The social and democratic effects of implementing this digital Panopticon cannot be underestimated and I would urge you to consider the implications of allowing this Bill to pass through without a significant rewrite to properly address the failings highlighted by the three separate Parliamentary committees.

Yours sincerely

Lewis Roberts

PowerShell for DDNS (DynDNS.org)

I’ll just leave this here. I realise many would prefer alternatives to using scheduled tasks such as Windows services or built-in methods from more advanced routers (as I do) but I had a need to write PowerShell to run every hour and update a DynDNS domain if the current IP doesn’t match the DNS IP.

If you’re running this as a scheduled task, you must do it under the context of the same user that creates the credential file.PrtScr capture

Hope it’s useful for you.

-Lewis

Turn off Windows 10 OneDrive link in Explorer Sidebar

Quick couple of lines of PowerShell to turn off the OneDrive integration in Windows Explorer for those of us that use other providers and would like to recover the space taken by the OneDrive link.

Before: After:
onedrivebefore onedriveafter

As a full blown script with a little error checking.

Cheers

Lewis

-Oh, news from this week, I asked my (very dedicated) girlfriend of 7 years to marry me. She said yes. 🙂

Filtering objects from Azure Active Directory

Microsoft recently made Azure AD Connect generally available and in doing so introduced a method for filtering users based on their membership in a specific group. Unfortunately, this is considered a pilot mode for Azure AD Connect – this means that if you wish to permanently filter objects based on their group membership, you’ll forever be in pilot mode. Another caveat is that you cannot change this group easily. You would need to remove Azure AD Connect and re-install it to select a different group. Indeed if you upgraded from Azure Active Directory Sync Services as I did, this option is completely unavailable to you unless you’re willing to remove and re-install Azure AD Connect.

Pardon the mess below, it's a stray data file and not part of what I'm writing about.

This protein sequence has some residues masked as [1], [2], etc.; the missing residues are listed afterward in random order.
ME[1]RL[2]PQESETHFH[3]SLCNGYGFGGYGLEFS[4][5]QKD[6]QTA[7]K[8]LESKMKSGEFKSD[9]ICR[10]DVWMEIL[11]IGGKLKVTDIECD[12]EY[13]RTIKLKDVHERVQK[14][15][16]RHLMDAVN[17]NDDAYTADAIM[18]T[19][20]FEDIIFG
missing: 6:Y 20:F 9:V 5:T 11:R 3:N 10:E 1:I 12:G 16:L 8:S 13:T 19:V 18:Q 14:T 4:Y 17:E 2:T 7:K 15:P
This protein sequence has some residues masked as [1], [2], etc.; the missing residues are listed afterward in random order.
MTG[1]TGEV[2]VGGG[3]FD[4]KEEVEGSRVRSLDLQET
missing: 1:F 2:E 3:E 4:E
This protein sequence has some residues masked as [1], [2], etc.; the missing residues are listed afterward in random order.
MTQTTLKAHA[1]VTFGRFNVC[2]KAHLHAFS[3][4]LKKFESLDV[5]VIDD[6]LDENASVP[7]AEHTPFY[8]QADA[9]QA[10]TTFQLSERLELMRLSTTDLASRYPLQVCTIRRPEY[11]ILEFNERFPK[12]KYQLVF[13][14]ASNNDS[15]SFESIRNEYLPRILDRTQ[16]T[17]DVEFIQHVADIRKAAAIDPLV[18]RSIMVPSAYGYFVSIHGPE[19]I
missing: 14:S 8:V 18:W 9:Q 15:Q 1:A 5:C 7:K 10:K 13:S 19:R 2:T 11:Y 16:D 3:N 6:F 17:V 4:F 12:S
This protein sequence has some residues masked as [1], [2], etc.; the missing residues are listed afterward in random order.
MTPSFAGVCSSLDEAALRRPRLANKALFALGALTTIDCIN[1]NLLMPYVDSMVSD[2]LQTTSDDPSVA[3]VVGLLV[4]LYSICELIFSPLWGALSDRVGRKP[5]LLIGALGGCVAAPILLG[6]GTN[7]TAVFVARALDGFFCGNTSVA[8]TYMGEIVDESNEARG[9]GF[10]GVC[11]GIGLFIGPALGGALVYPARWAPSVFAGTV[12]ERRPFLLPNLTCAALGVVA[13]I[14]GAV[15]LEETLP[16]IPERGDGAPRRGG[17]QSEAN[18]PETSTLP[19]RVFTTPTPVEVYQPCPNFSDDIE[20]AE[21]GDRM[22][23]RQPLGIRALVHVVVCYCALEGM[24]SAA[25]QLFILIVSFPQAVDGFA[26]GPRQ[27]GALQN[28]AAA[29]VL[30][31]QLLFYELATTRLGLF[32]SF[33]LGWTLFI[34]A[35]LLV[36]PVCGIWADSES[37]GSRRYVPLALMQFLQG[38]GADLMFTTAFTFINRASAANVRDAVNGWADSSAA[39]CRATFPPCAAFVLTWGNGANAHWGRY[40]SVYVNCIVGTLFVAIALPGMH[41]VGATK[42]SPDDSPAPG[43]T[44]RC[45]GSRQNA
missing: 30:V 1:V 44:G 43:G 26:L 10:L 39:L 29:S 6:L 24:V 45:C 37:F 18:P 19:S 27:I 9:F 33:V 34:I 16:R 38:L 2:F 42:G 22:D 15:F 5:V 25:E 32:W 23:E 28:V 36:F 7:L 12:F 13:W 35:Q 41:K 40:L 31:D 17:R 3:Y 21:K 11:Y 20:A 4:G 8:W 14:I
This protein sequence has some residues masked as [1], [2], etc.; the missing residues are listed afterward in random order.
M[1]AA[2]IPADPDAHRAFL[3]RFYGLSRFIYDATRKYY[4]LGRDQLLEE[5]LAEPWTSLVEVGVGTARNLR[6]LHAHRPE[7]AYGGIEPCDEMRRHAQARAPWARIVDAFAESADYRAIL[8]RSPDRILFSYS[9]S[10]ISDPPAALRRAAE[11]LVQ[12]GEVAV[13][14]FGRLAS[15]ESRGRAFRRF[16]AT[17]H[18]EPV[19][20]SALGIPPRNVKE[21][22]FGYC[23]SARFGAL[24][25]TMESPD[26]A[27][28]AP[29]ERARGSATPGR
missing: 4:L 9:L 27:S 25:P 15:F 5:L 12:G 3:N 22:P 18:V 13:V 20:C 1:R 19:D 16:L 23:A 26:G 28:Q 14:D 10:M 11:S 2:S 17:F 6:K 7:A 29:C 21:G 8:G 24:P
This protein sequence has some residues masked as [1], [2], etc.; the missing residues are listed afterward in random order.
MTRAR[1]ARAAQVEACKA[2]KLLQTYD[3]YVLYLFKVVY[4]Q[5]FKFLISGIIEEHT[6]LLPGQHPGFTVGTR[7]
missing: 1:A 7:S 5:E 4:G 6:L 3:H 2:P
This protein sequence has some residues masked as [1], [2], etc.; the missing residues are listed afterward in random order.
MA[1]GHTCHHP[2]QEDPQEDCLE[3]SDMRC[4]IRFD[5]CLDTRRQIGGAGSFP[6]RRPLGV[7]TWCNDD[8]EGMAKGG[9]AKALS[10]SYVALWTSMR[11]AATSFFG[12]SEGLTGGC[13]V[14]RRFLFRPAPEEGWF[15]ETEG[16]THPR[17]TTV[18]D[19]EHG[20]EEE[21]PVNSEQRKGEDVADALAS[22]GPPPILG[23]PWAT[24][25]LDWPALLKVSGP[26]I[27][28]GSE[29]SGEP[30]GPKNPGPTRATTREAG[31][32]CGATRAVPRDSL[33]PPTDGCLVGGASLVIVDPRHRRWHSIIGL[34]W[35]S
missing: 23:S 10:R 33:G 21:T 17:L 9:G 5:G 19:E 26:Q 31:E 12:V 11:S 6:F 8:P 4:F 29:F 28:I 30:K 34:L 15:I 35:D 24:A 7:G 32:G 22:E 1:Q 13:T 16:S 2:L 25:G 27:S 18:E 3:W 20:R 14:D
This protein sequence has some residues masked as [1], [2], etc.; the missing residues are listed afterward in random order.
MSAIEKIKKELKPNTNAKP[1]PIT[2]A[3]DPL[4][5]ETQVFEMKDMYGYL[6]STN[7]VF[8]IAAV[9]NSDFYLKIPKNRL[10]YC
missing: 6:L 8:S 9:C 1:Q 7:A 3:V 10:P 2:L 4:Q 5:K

The reason, as far as I can ascertain, is that there is no attribute of a user object that looks like memberOf on which you can perform some logical decision with the Synchronization Rules Editor.

So how do we filter? There are three methods: Domain, OU and Attribute. In my getting started with Azure Active Directory Sync Services series earlier this year, I showed how to do both of these. The first, Domain, is the obvious one. If you want objects from a domain, you would attach to it during installation. The second, OU, is buried a little deeper inside miisclient.exe but it’s something I’ve demonstrated already in my getting started guide, so I’m not going to cover old ground. The third, Attribute, is what this post is about.

When I say user attribute, what do I mean? These:

Simply put, we’re able to filter objects that are to be synchronised with Azure AD using these attributes. I’m going to demonstrate how users can be filtered in the following steps and I’m also going to demonstrate a method of using PowerShell in conjunction with the attribute filtering rule to enable the use of group membership to identify who should get an Azure AD account – pseudo group filtering. Continue reading Filtering objects from Azure Active Directory

Integrating SimpleSAMLphp with ADFS 2012R2

In my previous two posts, I’ve discussed two solutions for using Azure Active Directory authentication from a bespoke PHP web application.